As with just about every other issue, how you relate to this person is more about you than about them. There will always be people who don't pull their own weight in a given work environment for a variety of reasons. First and foremost, you really need to make sure that your gripes are because you are being regularly blocked by them, for example, or if you're just peeved that you seem to do a lot more work than they do. If it's the latter, I would propose not doing anything about the situation and instead learn how to deal with this issue internally.
If it is the former, you can try going to them but it's often hard to have a face to face discussion with a peer about stuff like this. If you do, it is imperative that you use "I" statements ("I was unable do complete a task yesterday because Document XYZ was not filled out" instead of "you need to fill out Document XYZ") and, really, not be straight up accusatory. The "this guy is lazy" thing especially is at its root an accusation. Even if you know in your heart that the root cause is this guy's laziness, you ought to be prepared for the chance that you're seeing things incorrectly.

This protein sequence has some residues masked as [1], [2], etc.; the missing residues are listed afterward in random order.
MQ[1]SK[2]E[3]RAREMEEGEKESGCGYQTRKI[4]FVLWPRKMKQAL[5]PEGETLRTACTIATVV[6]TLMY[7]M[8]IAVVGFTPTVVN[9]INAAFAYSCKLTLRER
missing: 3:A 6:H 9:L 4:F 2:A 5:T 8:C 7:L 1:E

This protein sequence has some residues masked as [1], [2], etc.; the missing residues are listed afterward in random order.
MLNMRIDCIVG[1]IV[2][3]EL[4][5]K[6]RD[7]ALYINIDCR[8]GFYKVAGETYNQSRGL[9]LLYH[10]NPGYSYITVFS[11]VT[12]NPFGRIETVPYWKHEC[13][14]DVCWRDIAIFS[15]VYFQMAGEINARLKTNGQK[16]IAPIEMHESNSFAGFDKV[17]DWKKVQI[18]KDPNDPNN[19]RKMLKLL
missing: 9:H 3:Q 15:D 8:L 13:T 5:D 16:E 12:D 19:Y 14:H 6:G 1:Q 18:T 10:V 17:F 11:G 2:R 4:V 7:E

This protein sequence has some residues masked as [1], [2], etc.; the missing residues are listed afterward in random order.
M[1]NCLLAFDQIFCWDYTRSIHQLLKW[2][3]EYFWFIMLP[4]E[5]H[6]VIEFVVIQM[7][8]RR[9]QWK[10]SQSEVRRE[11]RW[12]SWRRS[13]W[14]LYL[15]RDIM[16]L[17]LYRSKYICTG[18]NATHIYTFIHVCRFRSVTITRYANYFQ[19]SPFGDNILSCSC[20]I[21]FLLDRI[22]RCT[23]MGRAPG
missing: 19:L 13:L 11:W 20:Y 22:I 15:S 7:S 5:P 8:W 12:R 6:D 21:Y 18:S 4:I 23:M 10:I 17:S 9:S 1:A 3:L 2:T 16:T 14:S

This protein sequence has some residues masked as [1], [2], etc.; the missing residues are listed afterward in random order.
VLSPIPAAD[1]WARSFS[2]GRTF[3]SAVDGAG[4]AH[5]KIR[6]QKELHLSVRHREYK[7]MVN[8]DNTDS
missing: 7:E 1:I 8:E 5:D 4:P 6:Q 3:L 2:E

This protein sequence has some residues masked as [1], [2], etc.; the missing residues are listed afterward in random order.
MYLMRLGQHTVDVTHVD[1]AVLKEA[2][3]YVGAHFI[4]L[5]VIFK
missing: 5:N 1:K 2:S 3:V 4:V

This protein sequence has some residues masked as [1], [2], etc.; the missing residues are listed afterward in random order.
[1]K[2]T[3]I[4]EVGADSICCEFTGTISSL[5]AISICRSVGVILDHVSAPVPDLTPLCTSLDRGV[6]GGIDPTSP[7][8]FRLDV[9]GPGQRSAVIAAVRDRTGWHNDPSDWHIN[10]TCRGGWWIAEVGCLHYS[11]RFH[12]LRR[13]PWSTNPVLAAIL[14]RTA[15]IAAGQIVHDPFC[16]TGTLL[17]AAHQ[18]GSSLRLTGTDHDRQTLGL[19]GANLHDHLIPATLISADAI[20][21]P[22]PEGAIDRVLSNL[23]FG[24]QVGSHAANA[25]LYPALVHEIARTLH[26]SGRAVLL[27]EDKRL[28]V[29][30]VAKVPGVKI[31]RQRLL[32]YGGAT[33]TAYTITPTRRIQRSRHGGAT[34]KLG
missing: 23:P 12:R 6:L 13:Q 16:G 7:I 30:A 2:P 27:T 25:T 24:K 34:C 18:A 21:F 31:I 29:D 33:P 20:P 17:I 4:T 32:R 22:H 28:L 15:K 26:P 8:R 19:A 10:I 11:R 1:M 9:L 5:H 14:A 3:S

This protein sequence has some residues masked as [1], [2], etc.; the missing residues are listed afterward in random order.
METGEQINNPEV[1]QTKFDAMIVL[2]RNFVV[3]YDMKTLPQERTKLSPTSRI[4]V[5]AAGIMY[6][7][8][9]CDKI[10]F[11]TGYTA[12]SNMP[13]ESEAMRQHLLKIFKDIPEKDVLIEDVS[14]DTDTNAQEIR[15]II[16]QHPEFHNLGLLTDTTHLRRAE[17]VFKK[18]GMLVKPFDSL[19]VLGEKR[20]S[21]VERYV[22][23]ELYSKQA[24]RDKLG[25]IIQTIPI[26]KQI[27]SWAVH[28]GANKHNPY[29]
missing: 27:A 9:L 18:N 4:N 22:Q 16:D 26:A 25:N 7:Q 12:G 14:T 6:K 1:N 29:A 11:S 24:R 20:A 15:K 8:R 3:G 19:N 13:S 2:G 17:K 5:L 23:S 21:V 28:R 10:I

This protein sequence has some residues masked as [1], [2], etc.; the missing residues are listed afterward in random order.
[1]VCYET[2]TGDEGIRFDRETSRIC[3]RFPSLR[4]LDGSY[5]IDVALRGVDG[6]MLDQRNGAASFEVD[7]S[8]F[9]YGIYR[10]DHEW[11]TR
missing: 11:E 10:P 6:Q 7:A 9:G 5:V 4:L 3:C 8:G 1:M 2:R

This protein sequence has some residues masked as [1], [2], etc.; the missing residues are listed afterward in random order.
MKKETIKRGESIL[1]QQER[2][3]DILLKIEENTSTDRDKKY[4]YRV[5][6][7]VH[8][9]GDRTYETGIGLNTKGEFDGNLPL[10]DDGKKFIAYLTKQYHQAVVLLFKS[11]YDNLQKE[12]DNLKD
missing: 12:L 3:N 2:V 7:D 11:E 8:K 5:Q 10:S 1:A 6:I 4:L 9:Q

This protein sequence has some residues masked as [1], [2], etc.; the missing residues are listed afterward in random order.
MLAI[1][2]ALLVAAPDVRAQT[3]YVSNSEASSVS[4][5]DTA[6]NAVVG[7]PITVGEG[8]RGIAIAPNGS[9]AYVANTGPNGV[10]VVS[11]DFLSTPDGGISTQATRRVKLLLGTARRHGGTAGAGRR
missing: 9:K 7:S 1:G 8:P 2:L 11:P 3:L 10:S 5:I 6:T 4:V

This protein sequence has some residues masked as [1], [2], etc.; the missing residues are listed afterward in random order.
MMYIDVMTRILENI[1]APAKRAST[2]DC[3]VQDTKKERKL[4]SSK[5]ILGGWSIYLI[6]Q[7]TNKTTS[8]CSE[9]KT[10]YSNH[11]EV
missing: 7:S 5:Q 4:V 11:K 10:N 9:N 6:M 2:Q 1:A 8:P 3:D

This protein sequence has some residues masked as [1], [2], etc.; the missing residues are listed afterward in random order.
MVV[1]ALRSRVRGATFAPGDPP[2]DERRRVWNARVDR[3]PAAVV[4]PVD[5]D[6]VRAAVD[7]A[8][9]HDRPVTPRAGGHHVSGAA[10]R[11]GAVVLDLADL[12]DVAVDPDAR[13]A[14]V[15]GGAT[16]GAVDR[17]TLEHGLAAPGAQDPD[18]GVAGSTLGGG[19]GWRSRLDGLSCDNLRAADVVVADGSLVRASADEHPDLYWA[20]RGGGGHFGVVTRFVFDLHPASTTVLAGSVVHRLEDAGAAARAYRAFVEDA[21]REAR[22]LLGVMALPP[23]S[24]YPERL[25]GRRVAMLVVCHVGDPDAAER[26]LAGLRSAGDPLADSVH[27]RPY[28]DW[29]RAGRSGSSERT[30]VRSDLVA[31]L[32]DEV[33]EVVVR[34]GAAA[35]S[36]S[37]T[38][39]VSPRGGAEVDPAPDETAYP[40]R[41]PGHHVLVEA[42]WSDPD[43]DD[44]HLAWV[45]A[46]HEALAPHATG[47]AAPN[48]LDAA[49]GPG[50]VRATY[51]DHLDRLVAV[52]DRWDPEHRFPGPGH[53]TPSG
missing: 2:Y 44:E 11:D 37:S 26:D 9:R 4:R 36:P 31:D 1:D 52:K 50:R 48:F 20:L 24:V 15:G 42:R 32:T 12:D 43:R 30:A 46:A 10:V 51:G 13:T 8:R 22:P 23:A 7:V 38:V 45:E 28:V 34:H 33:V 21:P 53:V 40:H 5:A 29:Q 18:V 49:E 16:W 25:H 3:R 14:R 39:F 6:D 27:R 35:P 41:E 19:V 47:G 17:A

I also wouldn't go the route of asking about their personal business unless you are really and truly interested in their well-being. That kind of thing is hard to fake and if you go up asking how someone is doing in an insincere way, chances are they will notice it straight away. Instead, keep things on the business end and if they proffer an excuse that is personal, try to address it in business terms ("Okay, so you're going through a messy divorce and have to be out of the office by 4? Can you make sure that Document XYZ is completed by 3, then? If you can do that, I can know that I have to get all of my stuff done before that time"). On the flip side, that also means you shouldn't include personal stuff in your criticism of him. "My work is being affected by your not hitting deadlines" is professional; "I feel frustrated that you are not working as hard as I am" is personal and likely to be taken as an insult.
Otherwise, if you'd prefer to go to your supervisor, and I would not blame you if you did, you need to make sure it's not just a gossip/gripe session. Continue to present things as "I" statements (if you feel like that is overly clingy, well, don't worry about that - others will attribute bad statements to you whether you say them as "I" statements or as "they" statements) so as to make your boss understand the personal impact this person's laziness is having on the workplace. Be open to alternatives, and as mentioned in the first paragraph being peeved that a colleague isn't pulling their weight isn't really reason enough in and of itself for your boss to intercede on your behalf.